Warm Up My Voice
How Long Do I Warm Up My Voice For Singing?
In case you did not know, let it be said that warm- up is critical and essential to a healthy voice and optimum vocal production in singing. Sadly, it is often overlooked. Even well- meaning choir directors and singing teachers are guilty of speeding through the warm up process in their rush to hold onto their singers. UFABET เว็บตรง
Often, what should be a 20 minute warm up becomes less than a measly five. Or one may find it more helpful to warm their voices up in the car on the way to a choir practice or a lesson. So, what is a good warm up time? And what makes a good warm up?Warm Up My Voice
Singers with thinner, lighter voices are able to warm up very quickly, typically in 10- 15 minutes. Voices like mine, with thicker cords and more weight and darker timbre, take at least 25- 35 minutes of intense warm up to be ready for singing. Bigger, heavier voices need more support, and ‘stretching’ of the vocal cords for full flexibility for performance, thus they need more warm up time than thinner, and lighter voices.Warm Up My Voice
Here are somethings to focus on when warming up:
o Breath Support – when doing vocal exercise be paying attention to your breathing. It helps if you learn to ‘breathe’ through your stomach and not your chest. This will help you use less air, and you will breath more comfortably.
o late burst – once you have worked with your breathing, and have gotten a good lesson on how to keep your chest and abdomen open, you need to learn to let the late voice play out smoothly, without any perceived strain.
o hyper – these are words that can be heard, and feel as you grow older. You will find that you ‘move’ more easily, and your late voice will get better, but you may find yourself with a hiccopta, or wanting to run out on stage.
o stretched – you know those voices that seem to be flattening in the middle, and spreading to the sides? Well, that is often a sign that the singer is working too hard, and is pushing the chords too tightly. This is the voice’s way of telling the diaphragm and the vocal cords that this is the way to go once the vocal control and power have been established.Warm Up My Voice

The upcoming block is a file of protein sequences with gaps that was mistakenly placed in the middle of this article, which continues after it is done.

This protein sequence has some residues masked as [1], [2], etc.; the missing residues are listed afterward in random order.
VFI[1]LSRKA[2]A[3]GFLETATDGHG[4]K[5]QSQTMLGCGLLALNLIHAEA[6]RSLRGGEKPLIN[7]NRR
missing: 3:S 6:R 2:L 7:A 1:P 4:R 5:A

o Perfectly Proper Vocal Exertion – and the vocal cords need to be worked with, not trying to push or force anything. A singer who exerts her/his vocal cord muscles more than is Needs is likely to cause damage to her/his voice. Work with your voice teacher to get an exercise routine which includes some stretching exercises for your voice.Warm Up My Voice
As you do this, you will find that you are able to go through each stage of your voice development much more quickly.Warm Up My Voice
o Vocal Strain – what happens when you try to sing too hard, and push your voice to get it ready for singing? You will find that you are straining to read from the diaphragm. This is a natural reflex, but usually you will find that it takes time to get control of it, and to be able to let go. A voice teacher can help with this.Warm Up My Voice
o Vocal Problems – once you have mastered control of your breathing, and storytelling, and then you set the metronome, and your voice gets louder, you will find that you aren’t able to sing the songs that you might like to. There are a lot of reasons why this might happen, but once you recognize the causes, it is usually a signal that you are doing something wrong. A voice teacher will be able to help you with what to do in order to build your voice.
So, to conclude. If you want to be a good singer, you will need to get a good foundation. foundation for your voice, so that you are able to reach your full range, and be able to sing the types of songs that you might like to.
Begin with learning the scales- this is very important! Once you can master this, you will find that everything else falls into place.Warm Up My Voice
Find a good singing teacher- I recommend a good local teacher, and if your budget allows, get one, because they will be able to help you more, and stretch you out, than a cheaper teacher.Warm Up My Voice